Knowledge Management of Worked-out Examples - Exploring the Educational Benefits

Rachel Or-Bach
InSITE 2008  •  Volume 8  •  2008
Worked-out examples serve an important role in the educational process. In order to take advantage of such carefully designed examples, students have to "make sense" of the examples and retrieve them whenever it is appropriate. This calls for a knowledge management process to be conducted by the students; a process we implemented as a learning task during a Knowledge-Based Systems course. Students were required to incrementally define and refine a metadata scheme for representing and managing a growing set of programming examples that were introduced during the course. Our findings show that students' iterative processes of metadata creation and modification, which were conducted both individually and collaboratively, supported reflection activities and brought students to revisit, rethink and reinterpret the various code examples and the relations between them. We discuss the finding and the implications of having students deal with issues of reusability, abstraction, metadata; and with the respective tradeoffs and dilemmas.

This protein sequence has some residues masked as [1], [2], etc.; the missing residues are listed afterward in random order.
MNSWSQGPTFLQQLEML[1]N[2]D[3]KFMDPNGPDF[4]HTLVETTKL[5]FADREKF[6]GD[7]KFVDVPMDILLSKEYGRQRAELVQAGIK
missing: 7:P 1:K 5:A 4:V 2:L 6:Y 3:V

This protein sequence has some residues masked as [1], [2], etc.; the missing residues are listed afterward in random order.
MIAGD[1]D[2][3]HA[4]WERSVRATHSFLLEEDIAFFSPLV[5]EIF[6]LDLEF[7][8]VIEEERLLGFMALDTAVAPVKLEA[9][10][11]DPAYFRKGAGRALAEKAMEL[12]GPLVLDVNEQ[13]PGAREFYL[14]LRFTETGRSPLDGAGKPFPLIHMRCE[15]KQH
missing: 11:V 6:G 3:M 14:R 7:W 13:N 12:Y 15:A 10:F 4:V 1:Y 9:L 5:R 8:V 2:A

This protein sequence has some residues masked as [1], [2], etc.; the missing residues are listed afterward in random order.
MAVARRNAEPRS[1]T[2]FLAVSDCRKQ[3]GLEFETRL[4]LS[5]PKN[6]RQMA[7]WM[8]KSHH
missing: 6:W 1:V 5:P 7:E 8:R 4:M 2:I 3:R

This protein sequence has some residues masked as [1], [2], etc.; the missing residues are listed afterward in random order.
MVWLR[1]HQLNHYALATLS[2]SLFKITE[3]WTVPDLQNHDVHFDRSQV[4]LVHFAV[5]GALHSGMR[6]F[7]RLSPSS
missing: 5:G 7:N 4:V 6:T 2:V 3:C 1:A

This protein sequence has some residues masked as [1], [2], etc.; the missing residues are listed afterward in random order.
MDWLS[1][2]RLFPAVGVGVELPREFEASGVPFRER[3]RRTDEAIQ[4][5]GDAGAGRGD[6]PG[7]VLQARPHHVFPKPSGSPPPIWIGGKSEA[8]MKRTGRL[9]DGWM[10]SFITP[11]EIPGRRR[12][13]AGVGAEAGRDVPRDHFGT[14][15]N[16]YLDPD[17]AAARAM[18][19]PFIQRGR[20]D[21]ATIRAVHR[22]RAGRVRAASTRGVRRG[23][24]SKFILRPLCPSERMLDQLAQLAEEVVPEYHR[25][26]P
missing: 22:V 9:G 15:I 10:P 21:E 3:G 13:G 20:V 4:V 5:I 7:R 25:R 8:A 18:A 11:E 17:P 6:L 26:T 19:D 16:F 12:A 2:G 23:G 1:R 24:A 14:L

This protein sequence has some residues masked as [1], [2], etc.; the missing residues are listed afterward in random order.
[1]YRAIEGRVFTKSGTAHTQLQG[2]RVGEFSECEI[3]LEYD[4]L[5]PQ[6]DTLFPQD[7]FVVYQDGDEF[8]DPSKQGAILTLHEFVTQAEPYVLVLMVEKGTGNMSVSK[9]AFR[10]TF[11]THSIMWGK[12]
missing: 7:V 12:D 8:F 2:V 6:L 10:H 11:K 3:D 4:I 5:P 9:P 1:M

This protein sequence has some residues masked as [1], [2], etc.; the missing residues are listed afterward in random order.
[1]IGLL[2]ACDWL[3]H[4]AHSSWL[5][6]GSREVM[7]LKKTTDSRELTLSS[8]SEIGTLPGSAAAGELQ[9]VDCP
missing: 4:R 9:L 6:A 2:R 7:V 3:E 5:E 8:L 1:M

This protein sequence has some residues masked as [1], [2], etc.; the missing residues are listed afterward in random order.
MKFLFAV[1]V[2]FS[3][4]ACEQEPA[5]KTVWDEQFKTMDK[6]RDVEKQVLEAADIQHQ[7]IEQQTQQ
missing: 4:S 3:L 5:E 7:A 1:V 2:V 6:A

Knowledge management, metadata creation, metadata scheme, worked-out examples, community of practice.
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